After World War I, some territories were removed from Germany, most of them had either a majority or a significant minority of non-german-speaking populations.
The exception that comes to mind to me is Saarland, to my knowledge, I do not think there was any significant minority or any population other than Germans in this region. Yet, France decided to create a small independent country that would be under France's influence there, before they would choose whether they would remain independent or rejoin Germany. France tried to influence the country as much as they could but they failed. A referendum to rejoin Germany was extremely successful by gaining 90% of the votes (where the nazis were already in power, making this event their 1st annexation).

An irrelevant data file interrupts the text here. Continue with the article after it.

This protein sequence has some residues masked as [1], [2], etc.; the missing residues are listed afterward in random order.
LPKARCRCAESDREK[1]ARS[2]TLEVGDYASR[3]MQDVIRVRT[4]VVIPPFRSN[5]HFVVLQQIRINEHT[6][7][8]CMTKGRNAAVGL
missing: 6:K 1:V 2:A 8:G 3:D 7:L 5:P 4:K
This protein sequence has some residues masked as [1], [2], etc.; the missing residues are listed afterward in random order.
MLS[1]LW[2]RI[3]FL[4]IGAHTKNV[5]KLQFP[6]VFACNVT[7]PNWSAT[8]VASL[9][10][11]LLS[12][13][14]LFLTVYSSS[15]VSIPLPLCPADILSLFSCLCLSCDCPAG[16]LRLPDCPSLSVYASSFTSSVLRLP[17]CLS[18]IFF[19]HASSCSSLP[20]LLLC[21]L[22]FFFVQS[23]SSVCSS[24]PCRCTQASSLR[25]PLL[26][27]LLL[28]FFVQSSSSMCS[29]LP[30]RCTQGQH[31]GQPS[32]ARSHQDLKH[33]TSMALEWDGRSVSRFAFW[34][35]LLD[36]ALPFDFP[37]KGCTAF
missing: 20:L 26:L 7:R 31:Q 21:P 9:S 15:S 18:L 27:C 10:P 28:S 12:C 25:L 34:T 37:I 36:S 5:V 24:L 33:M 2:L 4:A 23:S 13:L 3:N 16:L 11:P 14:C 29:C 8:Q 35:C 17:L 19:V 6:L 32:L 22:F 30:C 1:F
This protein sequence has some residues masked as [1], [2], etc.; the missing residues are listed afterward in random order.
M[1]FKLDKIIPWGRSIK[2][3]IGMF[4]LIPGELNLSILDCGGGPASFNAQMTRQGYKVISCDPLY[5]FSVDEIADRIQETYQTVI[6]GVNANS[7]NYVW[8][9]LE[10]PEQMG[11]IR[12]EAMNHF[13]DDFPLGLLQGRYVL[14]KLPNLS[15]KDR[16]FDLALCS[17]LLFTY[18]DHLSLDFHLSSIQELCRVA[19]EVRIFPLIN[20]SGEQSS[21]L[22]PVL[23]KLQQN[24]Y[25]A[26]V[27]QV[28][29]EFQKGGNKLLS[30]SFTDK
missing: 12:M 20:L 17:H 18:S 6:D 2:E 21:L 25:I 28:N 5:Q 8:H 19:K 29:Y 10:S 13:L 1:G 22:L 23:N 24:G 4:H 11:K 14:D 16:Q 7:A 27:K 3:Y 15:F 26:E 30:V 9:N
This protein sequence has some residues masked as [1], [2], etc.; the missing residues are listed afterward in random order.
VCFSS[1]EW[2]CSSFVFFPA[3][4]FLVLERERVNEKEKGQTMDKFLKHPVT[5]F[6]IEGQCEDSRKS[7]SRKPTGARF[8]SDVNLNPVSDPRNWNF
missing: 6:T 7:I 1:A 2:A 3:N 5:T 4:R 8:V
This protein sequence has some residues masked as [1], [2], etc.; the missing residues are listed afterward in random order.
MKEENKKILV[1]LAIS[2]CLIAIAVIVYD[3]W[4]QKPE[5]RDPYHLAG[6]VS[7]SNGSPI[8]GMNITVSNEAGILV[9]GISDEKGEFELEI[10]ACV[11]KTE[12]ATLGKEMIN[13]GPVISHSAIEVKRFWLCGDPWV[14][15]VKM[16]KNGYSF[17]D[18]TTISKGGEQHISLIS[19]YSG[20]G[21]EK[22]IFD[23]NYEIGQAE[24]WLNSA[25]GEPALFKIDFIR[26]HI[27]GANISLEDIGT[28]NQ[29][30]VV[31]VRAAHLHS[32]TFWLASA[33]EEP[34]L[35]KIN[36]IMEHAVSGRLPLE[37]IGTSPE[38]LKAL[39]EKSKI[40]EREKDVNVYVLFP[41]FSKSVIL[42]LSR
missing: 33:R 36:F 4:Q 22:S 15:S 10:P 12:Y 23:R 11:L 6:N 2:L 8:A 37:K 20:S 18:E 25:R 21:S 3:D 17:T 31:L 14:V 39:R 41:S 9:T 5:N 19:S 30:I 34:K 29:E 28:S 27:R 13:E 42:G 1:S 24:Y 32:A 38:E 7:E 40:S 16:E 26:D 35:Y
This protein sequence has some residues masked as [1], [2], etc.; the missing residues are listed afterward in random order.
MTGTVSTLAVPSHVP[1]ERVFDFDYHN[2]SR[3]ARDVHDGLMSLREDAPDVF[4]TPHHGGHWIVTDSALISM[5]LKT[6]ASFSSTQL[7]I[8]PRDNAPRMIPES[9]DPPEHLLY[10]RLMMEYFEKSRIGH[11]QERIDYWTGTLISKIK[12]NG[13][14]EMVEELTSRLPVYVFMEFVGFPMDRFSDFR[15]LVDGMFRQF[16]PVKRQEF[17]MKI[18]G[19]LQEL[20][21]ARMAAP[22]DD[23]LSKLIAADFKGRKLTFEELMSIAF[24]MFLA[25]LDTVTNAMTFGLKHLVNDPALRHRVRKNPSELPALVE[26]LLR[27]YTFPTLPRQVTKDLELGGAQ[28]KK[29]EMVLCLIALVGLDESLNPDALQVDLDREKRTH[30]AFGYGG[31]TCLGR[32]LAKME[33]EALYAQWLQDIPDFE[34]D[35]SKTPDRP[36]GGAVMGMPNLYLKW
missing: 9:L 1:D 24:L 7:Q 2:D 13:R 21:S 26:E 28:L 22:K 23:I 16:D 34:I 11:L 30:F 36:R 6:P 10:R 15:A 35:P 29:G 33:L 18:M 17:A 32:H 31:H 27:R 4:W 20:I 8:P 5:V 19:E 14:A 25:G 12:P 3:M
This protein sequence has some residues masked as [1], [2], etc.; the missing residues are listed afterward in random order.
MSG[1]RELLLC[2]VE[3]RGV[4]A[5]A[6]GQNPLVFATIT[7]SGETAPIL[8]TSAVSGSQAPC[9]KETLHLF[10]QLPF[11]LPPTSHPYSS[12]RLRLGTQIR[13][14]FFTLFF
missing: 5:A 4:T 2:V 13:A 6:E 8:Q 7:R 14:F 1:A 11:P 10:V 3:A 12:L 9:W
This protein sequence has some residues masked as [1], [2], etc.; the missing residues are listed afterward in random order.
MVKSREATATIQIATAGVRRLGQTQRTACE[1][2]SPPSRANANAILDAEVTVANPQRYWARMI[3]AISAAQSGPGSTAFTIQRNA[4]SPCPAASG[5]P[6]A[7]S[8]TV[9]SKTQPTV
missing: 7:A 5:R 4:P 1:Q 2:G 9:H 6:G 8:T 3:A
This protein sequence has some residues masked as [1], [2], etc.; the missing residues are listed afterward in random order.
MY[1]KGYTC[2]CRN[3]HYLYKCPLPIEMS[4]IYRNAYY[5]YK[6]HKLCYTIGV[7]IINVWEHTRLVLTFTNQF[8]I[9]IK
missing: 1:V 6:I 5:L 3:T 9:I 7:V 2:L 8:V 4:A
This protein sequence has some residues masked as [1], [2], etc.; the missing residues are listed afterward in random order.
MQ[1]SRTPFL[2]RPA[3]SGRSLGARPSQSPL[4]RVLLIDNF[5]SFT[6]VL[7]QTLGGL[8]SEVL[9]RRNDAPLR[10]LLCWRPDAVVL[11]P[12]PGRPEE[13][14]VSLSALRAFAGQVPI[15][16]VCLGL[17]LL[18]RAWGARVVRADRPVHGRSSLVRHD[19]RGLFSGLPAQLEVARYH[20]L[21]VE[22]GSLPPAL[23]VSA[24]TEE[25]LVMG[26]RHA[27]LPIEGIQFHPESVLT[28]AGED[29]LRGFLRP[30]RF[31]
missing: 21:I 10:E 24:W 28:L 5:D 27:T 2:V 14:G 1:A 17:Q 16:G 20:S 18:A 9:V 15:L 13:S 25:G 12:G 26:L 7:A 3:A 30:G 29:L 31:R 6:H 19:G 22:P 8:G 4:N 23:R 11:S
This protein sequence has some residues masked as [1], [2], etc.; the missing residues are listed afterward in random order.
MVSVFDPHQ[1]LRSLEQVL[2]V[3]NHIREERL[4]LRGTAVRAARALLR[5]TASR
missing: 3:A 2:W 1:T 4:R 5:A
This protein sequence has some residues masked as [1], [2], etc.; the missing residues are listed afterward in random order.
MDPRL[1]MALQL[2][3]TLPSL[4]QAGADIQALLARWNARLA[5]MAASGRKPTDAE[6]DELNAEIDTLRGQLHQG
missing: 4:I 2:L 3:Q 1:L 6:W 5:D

After the Second World War, another independent Saarland country was created (I think it had the same territory as the first, but I might be wrong), and, once again, it had eventually joined Western Germany after yet another successful referendum. (This is surprisingly similar to what already happened, but without the nazi thing, fortunately.)
As far I know, both short-lived Saarland independent countries had French as an official language, and they tried (but failed) to create a French influence on the country as much as possible. The French Franc currency was used for money.
My question is: Where does the idea of an independent country there comes from? Was there any French-speaking population there in the first place? If the French would just want to exploit the coal mines, why not just occupy the area but leave it politically to Germany?